The life of Nikola Tesla provides proof that being a brilliant inventor, physicist and engineer is not enough to succeed. Born in Croatia in 1856, Tesla moved to the US in the 1880s. His original ideas are the bases of such everyday necessities as electricity and the radio. Yet, he didn't really receive the recognition he deserved in his lifetime: he worked alone and had a reputation for eccentricity.
Google's co-founder Larry Page promised himself that he would not repeat Tesla's mistakes. A committed inventor (and keenly aware of Tesla's fate), Page saw his ideas become reality in the search engine he helped establish. Rather than working alone, Page employed a team of people to help move from ideas to reality, drawing on the capacity and passion of others. Their ideas, passion and capacity to lead are harnessed not only in the area of technology, but in marketing, sales, finance, general management, and all other areas in which today's firms must excel to succeed. This is about beating the competition by being faster with getting ideas to market. Google has no product development plans: all innovation comes from the people at the frontline.
The need to be innovative is essential for companies today. In the wake of advances in technology, entry barriers have come down and best practice spreads quickly. In the past, firms could grow by coasting along in expanding markets, but this is increasingly rare. In most cases, innovation is the only viable growth strategy, but this innovation doesn't come from the executive office. It comes from the people on the frontline. Managers need to encourage their smartest people to work together. So far, so obvious. But it gets more difficult when one starts to search for a prototype for the innovative team that will push through its ideas to the market.
We argue that a central component of success in driving an innovative culture is the practice of developing leaders at all levels of an organisation - which we refer to as 'distributed leadership'. The more an organisation disperses freedom and responsibility throughout its structure, the more effective it is likely to be. This does not mean that executive leadership is unimportant - certainly, if there is no effective leadership at the top, the organisation will not function well. But effective executive leadership alone isn't sufficient for success.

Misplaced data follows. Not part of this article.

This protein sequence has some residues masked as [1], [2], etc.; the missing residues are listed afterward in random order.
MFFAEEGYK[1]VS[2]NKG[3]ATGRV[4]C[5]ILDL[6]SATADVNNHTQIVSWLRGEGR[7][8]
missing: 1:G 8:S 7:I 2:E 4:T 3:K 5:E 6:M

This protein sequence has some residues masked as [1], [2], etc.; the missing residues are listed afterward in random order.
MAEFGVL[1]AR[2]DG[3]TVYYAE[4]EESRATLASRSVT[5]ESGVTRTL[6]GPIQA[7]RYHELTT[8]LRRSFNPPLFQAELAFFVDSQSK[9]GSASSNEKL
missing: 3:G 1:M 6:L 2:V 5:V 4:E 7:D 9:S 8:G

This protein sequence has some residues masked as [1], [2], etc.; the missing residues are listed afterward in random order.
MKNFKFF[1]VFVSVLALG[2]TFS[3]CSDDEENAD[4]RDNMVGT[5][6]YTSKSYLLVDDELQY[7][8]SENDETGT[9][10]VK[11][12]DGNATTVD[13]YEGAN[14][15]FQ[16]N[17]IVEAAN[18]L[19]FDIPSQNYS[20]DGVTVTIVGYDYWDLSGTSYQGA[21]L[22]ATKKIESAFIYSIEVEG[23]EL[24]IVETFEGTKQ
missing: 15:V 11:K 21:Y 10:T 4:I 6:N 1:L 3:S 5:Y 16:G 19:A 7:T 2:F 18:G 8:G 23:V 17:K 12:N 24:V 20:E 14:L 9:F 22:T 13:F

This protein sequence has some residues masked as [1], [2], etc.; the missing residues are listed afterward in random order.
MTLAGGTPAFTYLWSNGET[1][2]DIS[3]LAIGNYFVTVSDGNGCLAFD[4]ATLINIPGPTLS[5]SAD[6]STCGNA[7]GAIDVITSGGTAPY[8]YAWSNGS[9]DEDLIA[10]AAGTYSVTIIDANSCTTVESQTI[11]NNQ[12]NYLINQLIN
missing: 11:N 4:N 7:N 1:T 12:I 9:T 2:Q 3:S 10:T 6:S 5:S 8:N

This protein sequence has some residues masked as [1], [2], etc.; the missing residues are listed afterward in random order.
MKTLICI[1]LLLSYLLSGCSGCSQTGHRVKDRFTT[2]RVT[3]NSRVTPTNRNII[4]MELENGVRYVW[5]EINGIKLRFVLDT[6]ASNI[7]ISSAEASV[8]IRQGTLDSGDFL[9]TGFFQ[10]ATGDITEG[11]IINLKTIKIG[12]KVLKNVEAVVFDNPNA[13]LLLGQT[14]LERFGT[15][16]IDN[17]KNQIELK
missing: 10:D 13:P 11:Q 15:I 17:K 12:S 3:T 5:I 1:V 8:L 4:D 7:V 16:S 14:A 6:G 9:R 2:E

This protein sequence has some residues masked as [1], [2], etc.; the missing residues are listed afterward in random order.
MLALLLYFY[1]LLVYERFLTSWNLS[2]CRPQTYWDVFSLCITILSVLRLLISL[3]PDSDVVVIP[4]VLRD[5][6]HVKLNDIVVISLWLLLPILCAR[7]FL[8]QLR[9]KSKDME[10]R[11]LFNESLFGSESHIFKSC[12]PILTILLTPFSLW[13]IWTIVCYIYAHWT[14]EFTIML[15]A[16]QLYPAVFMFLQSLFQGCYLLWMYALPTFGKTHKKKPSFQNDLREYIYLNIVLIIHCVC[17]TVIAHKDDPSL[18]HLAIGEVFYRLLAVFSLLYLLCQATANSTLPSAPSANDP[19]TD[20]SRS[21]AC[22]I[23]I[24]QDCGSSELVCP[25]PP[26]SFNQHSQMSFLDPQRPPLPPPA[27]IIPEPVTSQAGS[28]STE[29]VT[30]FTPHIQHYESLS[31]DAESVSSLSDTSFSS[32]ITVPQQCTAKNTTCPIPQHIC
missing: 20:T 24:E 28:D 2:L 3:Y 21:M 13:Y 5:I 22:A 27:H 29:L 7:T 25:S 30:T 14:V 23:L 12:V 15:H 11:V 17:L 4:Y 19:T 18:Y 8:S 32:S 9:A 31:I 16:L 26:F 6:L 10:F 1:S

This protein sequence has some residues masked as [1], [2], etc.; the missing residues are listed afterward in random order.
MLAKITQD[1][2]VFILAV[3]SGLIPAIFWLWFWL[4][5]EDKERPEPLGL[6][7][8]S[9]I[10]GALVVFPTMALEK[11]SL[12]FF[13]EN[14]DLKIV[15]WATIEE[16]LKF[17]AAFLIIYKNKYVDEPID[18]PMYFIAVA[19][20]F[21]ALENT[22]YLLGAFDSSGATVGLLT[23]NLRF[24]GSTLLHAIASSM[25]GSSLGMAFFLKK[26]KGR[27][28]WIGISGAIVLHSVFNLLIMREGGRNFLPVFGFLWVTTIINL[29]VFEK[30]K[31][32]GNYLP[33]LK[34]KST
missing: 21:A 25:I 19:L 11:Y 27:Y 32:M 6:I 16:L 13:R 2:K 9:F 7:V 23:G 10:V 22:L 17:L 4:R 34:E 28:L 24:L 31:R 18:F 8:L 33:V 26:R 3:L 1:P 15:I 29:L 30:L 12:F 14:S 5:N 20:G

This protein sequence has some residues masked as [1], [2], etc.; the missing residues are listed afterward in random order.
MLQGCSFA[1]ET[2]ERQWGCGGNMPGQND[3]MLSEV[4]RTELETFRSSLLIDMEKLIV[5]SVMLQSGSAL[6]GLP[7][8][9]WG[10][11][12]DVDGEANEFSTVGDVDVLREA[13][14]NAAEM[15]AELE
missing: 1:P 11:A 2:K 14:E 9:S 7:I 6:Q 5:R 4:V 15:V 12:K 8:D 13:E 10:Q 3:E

Furthermore, this model views each specific leader as 'incomplete' - in the sense that they need to work with others to harness the necessary expertise, vision and commitment. This is particularly true when it comes to innovation. As critical knowledge simultaneously becomes more advanced and more spread out, no one individual possesses all that is needed to integrate the required array of capabilities and to pull off successful innovation.
The idea that high-performing organisations will increasingly have to depend on high-performing teams is not new. There are plenty of anecdotes about teams that have saved their companies, but such stories do not provide general patterns from which we can learn. Organisations differ and what works in one firm is unlikely to work in exactly that way in another firm. In fact, many teams that seem to do everything right end up failing.
In our research, we discovered common factors that lie behind some of the most innovative teams. We call them X-teams, meaning that they have managed to be both externally and internally focused. They are able to lobby senior managers and persuade them of the importance of their work; and they pull in new ideas and feedback from within and without.
In contrast, most managers are drilled in team-building sessions and training guides that suggest that effective performance depends on what goes on inside the team. The camera lens sits on the team boundary and looks inward. The problem is that too many teams think they have to focus entirely inwards in order to meet the objectives set from day one. This inward orientation comes most naturally to us. Teams by their very nature seem to create anxiety in individual members and therefore a focus on the team itself: can we get the job done with these people? Will we get along? How will we coordinate our efforts? Can we finish the work on time?
These are questions that haunt all of us as we enter teams. To deal with this anxiety and these questions, team leaders and members try to find areas of agreement, ways to coordinate, goals to achieve, and a sense of camaraderie, accomplishment and hope early in the process. That's how team members find an identity and a sense of belonging, as well as a direction that calms their anxiety and focuses their activity.
Good internal team functioning is important for success. The problem is that it isn't enough and an exclusively internal focus can be dangerous for teams and their goals. An inward focus, then, is only half the story when it comes to high-functioning, successful teams. The crucial other half is about the external work of teams. This is the half that stresses managing upward and outward, outside the team's boundary as well as inside it. This is the half that looks at the role of the team not solely as a setting for teamwork but also as an agent for innovation and a vehicle for organisational leadership in action. For this role, people need to monitor, market and manage across the team boundary, as well as engage members and build strong ties and processes within the team.